Just install a version of Linux, and start playing around with it. Do stuff in the terminal, write code, write scripts, etc.. It all depends on what you want to do with it (sys admin, coding, etc.).
There are basically two main families of Linux distributions: Red Hat and Debian. That split is where most of the differences are, but there are not too many. On the Red Hat side, you can get distributions like Fedora (and its variations "spins") or other derivatives. On the Debian side, the main family is Ubuntu and its derivatives. Frankly, any of them will do, Linux is pretty similar between distributions or family of distributions. Think of different distributions as different "flavours" of Linux, because under-the-hood they are all nearly the same. I suggest you just research around a bit and see screenshots / feature-lists to figure out which distributions might be best for your taste, and then just try one, or a few.
You can first try out different distros by installing them in a VirtualBox. But, ultimately, you really should do a dual-boot installation with the distro that you prefer.
One of the best things you have to do is to buy a good book on linux as Linux bible and after if you want to go more in front you should find an exellent book as unix and linux system administration handbook 4 fourth edition.
you can also install the Ubuntu on a USB is very easy you download the Ubuntu ISO and after yoiu are going to install the ISO on your USB you need to use the Unetbootin program to do it from window in the more easy way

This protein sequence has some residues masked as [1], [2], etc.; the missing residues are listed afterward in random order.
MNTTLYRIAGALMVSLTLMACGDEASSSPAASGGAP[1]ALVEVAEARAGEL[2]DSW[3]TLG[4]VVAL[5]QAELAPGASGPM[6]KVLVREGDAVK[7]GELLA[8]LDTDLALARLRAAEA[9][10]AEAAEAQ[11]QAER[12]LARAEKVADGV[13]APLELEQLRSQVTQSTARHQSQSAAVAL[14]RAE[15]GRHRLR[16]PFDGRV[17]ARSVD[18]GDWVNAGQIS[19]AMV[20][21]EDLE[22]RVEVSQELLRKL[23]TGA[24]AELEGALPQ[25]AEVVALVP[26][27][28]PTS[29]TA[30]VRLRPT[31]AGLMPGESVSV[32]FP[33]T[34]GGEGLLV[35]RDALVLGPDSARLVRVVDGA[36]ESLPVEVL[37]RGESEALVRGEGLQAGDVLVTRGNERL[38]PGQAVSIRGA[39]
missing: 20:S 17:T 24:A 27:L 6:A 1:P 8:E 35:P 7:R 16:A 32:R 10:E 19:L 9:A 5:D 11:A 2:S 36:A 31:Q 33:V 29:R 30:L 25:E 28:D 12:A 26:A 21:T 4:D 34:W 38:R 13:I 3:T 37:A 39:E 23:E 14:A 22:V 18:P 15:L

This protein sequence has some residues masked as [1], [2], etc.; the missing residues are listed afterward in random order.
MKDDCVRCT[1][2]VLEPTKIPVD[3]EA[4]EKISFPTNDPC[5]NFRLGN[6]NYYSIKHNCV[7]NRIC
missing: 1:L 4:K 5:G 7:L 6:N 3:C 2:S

As said, just install Linux (either on your HD or a virtual machine) and get started! You can ask for help here, or you can go to http://www.linuxforums.org/forum and post there - it is a Linux only forum (the other one I help on) and there are a LOT of very experienced linux experts that lurk there. You'll find my Rubberman handle there pretty easily! :-)
One little bit of advice. On Linux, when you have a problem with a command, try the man pages. Example, you need help with the bash shell for scripting, then execute in a terminal window the command: man bash
Man pages allow searching - just enter a /searchterm from the keyboard. IE, you want to find references to the "set" sub-command, then just input "/set" (without the quotes).
And FWIW, I am running the Scientific Linux version of Red Hat Enterprise Linux right now! :-)